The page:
Plant presses constructed of yellow-cedar (Chamaecyparis nootkatensis) are for sale for $35 CDN + postage. Presses are standard size (12" x 18" = ca. 30 cm x 46 cm ), with 4 lateral and 6 horizontal slats that are nailed and glued for increased sturdiness. Included for your convenience are two 1" x 5ft. (ca. 2.5 cm x 1.5 m) nylon straps with plastic buckles. Cardboard is not provided. Yellow-cedar is noted for its durability, lightness and strength. The wood used for making the presses comes from top-quality off-cuts (e.g., from mouldings, boat-building materials, etc.).
For orders or more information, please contact Nick Golinski at firstname.lastname@example.org
This book presents a forest vegetation classification for the coniferous forests of temperate and boreal North America based on field data obtained during the travels of a group of Spanish vegetation scientists from Madrid, led by Salvador Rivas Martinezi. It is the second in a series of monographs by the Madrid working group on North American vegetation formations, the first being a work on the arid regions of the American Southwest and Mexican Sonora (Itinera geobotanica 10, 1997). Like the first monograph, the present volume is concerned primarily with obtaining a large-scale overview of climate and vegetation types.
One is introduced into the work by a comprehensive review of bioclimatology, the study of the relationship between climate and living things, and the premises of the worldwide bioclimatic classification. We are then led through an overview of terms and concepts in climatology, geobotany and biogeographic typology. This is followed by a complete biogeographic typology of North America, divided into sectors and subsectors.
The next part of the book delves into the vegetation of these sectors and subsectors. The methods discussion is brief and consists primarily of references used for identification and nomenclature and explanation of what is contained in the tables; it gives little insight into how associations and higher units were derived and how synonymies were decided. However, it can be concluded that the authors visited zonal vegetation types in the various bioclimatic sectors and subsectors and made vegetation releves, and put these together into tables largely on the basis of occurrence in the same region. There is little evidence of actual tablework with these releves and certainly no evidence of any replicable numerical work.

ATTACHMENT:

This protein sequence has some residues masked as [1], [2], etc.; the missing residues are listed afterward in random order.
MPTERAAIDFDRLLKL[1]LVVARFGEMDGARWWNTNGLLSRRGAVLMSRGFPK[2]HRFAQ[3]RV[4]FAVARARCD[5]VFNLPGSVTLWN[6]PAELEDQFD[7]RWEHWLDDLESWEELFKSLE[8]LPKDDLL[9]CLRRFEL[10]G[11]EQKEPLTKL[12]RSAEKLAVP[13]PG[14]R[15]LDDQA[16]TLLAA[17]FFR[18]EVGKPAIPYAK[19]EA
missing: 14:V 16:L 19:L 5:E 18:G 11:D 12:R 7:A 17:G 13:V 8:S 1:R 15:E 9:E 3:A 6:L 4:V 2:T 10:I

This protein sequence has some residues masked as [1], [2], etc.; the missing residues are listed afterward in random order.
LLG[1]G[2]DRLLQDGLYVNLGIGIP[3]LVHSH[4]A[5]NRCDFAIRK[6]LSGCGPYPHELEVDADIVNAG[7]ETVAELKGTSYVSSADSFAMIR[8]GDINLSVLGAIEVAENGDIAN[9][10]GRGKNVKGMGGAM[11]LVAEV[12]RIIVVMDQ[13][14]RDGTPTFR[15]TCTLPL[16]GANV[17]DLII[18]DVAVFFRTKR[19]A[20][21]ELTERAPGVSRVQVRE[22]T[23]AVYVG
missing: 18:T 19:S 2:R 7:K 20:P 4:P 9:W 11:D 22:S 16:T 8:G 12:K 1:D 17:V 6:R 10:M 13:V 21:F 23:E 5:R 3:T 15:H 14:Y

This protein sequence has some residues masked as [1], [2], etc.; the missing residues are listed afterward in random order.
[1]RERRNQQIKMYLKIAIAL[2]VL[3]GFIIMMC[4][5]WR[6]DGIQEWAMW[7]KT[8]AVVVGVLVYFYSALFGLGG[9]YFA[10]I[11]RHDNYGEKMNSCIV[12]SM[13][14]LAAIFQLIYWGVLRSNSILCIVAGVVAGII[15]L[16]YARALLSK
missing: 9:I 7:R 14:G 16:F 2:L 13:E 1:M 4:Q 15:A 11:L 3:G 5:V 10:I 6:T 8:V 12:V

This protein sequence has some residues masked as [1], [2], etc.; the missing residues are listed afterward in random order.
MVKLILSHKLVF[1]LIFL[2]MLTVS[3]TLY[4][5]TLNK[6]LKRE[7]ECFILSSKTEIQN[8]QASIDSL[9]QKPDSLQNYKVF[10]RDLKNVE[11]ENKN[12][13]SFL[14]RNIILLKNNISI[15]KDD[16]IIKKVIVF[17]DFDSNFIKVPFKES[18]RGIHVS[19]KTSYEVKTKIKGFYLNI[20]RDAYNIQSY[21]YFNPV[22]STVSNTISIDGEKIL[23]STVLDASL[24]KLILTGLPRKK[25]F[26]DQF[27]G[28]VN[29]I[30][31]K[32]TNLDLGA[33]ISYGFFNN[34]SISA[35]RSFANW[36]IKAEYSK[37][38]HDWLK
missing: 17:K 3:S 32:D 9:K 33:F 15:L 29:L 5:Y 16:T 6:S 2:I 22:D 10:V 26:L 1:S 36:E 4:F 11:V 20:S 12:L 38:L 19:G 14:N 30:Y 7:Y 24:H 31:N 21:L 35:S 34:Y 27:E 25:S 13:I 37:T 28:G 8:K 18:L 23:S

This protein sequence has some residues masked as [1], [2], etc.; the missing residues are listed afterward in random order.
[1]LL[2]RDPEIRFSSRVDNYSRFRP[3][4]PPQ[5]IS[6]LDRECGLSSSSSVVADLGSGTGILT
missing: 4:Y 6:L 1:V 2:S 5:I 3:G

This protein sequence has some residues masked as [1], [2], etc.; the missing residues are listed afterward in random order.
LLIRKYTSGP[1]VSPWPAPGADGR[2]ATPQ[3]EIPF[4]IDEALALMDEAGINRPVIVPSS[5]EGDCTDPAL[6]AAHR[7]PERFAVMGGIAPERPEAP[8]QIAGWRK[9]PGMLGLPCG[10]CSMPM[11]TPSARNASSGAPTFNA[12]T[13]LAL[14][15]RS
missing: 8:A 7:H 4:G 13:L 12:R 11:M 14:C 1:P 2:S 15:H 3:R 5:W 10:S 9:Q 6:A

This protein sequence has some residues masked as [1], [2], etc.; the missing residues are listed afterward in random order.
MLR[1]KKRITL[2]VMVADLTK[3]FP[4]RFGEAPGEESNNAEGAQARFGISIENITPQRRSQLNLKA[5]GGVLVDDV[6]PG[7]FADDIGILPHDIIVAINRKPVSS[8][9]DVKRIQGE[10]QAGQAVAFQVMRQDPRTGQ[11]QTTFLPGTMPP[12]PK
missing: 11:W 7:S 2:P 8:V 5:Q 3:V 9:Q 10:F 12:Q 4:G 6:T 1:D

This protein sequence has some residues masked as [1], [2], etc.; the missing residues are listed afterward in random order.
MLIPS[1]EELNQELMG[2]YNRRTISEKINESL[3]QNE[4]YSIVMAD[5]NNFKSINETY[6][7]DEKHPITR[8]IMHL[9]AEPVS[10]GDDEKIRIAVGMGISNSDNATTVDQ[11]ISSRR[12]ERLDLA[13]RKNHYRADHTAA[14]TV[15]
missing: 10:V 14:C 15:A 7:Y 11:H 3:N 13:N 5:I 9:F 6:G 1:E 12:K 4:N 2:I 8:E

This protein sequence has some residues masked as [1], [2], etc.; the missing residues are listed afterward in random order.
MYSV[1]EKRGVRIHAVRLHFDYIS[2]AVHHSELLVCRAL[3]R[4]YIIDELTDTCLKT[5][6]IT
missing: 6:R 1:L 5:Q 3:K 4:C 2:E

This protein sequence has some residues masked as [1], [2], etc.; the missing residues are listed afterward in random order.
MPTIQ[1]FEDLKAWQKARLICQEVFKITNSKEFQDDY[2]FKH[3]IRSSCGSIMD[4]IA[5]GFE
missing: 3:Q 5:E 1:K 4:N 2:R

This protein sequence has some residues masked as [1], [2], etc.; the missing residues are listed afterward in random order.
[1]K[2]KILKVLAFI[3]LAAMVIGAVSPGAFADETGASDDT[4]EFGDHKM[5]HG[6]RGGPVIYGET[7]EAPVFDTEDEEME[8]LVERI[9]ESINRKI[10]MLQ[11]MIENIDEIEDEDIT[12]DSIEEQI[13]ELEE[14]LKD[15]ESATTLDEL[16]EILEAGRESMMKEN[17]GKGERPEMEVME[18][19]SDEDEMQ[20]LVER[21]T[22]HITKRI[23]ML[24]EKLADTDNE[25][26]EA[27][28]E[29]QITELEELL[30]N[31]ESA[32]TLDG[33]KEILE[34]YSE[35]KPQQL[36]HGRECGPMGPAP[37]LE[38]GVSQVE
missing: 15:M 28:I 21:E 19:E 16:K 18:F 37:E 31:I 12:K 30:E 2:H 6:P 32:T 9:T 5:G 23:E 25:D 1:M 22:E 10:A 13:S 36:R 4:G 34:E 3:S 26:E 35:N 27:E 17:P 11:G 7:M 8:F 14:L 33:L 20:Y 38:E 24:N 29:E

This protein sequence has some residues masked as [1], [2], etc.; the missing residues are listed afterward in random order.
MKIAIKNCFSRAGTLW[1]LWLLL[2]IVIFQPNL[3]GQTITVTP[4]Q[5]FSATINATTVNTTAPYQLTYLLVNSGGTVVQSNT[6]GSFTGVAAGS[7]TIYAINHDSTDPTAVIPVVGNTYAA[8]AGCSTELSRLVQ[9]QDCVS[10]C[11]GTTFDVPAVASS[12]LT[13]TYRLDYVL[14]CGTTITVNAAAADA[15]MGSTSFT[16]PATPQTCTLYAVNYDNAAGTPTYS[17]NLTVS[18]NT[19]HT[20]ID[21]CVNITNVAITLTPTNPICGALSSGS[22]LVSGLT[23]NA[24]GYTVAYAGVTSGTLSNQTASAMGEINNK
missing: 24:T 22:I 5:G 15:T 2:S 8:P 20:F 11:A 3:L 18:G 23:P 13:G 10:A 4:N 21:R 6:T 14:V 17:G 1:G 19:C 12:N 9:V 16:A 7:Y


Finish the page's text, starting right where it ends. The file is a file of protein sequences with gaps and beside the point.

The authors proceed to describe the hierarchy of the new class Linnaeo americanae-Piceetea marianae (supplemented by five new forest classes in Itinera geobotanica 13: 349-352, 1999), and numerous new orders, alliances and associations. Most of these are described for the first time. Vegetation tables are presented for every unit (although Table 16 is missing).
Although the individual releves are likely quite representative of the various bioclimatic regions from which they were taken, the vegetation units which have been made out of them are oftentimes rather dubious. Phytosociological tables are often comprised of only few releves from widely scattered areas, with little in common except physiognomy. One example is Table 63, made up of 6 releves from 5 states and provinces, an area the size of western Europe. Some new associations are based on only two releves, and often from very restricted areas. The association Oplopanaco-Alnetum rubrae, for instance, is based on two releves (Table 34) gathered a few kilometers from each other in northern British Columbia. Table 31 is also an example of a table where all releves are gathered from within a few kilometers of each other. This is not necessarily illegitimate in itself, but it does give cause to reflect on the scope of the book. For the purposes of comparison, it is useful to point out that the number of published releves presented in this book (about 450) divided by the size of the study area (an estimated 12,000,000 sq. km) would translate to a density of one releve every 25,000 sq. km, or about 20 for the area of Spain.